In this chapter, I explore the impacts of international capital movements on income distribution within countries and the value of trade in goods. Jones (1980) introduces sector-specific capital into a simple Ricardian setting and examines the role of comparative and absolute advantage in determining the allocation of capital between countries. I introduce a simple structure of the demand for commodities into Jones (1980) so that commodity prices are determined endogenously in commodity markets. This extension allows us to show how the pattern of demand plays a crucial role in the effects of capital movements on income distribution and goods trade.
Yomogida, M. (2008), "Chapter 17 Commodity Demand, Capital Mobility, and International Trade: A Ricardian Approach", Marjit, S. and Yu, E.S.H. (Ed.) Contemporary and Emerging Issues in Trade Theory and Policy (Frontiers of Economics and Globalization, Vol. 4), Emerald Group Publishing Limited, Leeds, pp. 329-344. https://doi.org/10.1016/S1574-8715(08)04017-7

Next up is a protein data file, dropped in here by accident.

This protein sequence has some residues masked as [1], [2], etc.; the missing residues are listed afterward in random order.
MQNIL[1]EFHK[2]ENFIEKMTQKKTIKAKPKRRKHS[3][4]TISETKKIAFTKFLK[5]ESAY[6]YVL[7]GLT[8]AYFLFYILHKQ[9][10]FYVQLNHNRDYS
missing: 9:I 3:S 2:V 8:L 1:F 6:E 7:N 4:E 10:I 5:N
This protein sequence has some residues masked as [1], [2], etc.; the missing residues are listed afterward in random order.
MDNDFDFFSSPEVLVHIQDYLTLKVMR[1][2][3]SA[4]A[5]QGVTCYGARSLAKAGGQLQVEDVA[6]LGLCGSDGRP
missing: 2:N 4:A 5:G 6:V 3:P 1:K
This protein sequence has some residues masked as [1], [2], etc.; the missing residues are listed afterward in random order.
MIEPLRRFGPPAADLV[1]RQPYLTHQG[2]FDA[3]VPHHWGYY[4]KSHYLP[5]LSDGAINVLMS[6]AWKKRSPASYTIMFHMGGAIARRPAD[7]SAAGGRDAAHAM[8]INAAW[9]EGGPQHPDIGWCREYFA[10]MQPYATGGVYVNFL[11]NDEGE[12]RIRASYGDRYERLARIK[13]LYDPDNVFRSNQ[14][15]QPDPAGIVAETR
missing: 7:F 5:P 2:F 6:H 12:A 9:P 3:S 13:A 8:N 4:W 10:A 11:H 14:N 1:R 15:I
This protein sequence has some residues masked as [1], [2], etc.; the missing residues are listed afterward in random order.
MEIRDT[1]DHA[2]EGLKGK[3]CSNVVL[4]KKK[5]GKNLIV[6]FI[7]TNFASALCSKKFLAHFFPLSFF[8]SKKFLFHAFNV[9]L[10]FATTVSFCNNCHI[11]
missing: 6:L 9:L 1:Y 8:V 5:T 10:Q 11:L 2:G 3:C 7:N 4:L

Emerald Group Publishing Limited
Copyright © 2008, Emerald Group Publishing Limited